The Reality of Divorce Day
definition of divorce

The Reality of Divorce Day

Each year, the media join in their masses to report on a so called “Divorce Day” which, thankfully, is not an officially recognised day of any kind. It is simply a term used to refer to the first working Monday of a new year – which has been linked to an increase in people showing an interest in divorce.  It is true, that for many legal firms, this day can mean more divorce enquiries, or simply more visits to the relevant sections on their website. Likewise several family or relationship charities have also reported an increase of activity around this time. But what are the reasons for this trend? And why do we have a “Divorce Day” at all?

In all honesty, “Divorce Day” is nothing more than a media made fabrication which seems to create a fantasised approach to what can be a very emotional and difficult time for many families. Truth be told, it can take months, if not years to come to the final decision to separate from your partner, as opposed to treating it like a New Years resolution that the media portrays it to be.

Realistically, the increase in enquiries has a lot to do with most law firms closing for the Christmas period and nothing at all to do with this so called “Divorce Day”. What we often see is people thinking about divorce before the holidays, only to delay taking action until after the Christmas and New Year period. This could be for several reasons:

Parents often want to protect the feelings of their children, family or even the other partner over a time that is meant for joy and positivity. Others may even have second thoughts during this period, as Christmas tends to bring people together. Sadly, however, reality can often hit again once January rolls around and the dark winter days continue and normal routines resume.

There is little data on the exact reasons, and of course everyone has their own individual experiences and circumstances, although we can surmise that a combination of the above may well contribute in some way. Other factors can include:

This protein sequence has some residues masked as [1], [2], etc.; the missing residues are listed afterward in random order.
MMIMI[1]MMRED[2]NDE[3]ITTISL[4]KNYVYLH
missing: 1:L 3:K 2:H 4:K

Holiday Tensions

The Christmas and New Year period can also be incredibly stressful for married couples. Spending an extended period of time in close proximity with anyone, even your partner, can lead to tension. If you add extended family to the mix, those stresses can be even worse. As we are aware 2020 saw people spending more time at home alone than ever, especially over Christmas, so these situations more than likely arose once more.


Financial troubles are often a big cause of friction in a relationship. Each January, many people have an extended gap between December and January pay, leaving them with less in the New Year. Christmas also comes with massive expenses in terms of gifts, food & drink, and more. All of those factors are likely to contribute in a normal year, plus the added stress from a global pandemic which has left many with concerns about job security or reduced wages.

The Coronavirus Pandemic

Perhaps more significant to the increase in divorce or relationship breakdown enquiries is the unique situation imposed by the covid-19 pandemic, which has seen many families go through multiple lockdown and self isolation periods. Many have suffered additional pressures since March 2020, having spent more time together in isolation, as well as the added financial strain arising from the forced closures of businesses, the furlough scheme and redundancies nation wide. This has led to statistics for divorce enquiries being slightly different than in previous years.

It is true that January is a time of reflection and many people begin to address the fact that their marriage may no longer be working. But remember, nobody enters a marriage or relationship thinking about divorce or separation, so before making any final decisions, it might be worth making these considerations:

  • Commitment from both sides is needed to make a marriage work
  • Communicate with each other to express your feelings and grievances
  • Let go of previous issues where you can
  • Be accountable for you own actions
  • Consider professional help such as counselling

If however your relationship has irretrievably broken down, it is important that you seek legal advice to ensure that you receive the support and guidance through what is, for many people, a very difficult and traumatic time. Our Family Law team are vastly experienced in handling these cases sensitively and are on hand to guide you through every step of the way. Speak to a member of our team today on 01782 983943 or complete an online enquiry form here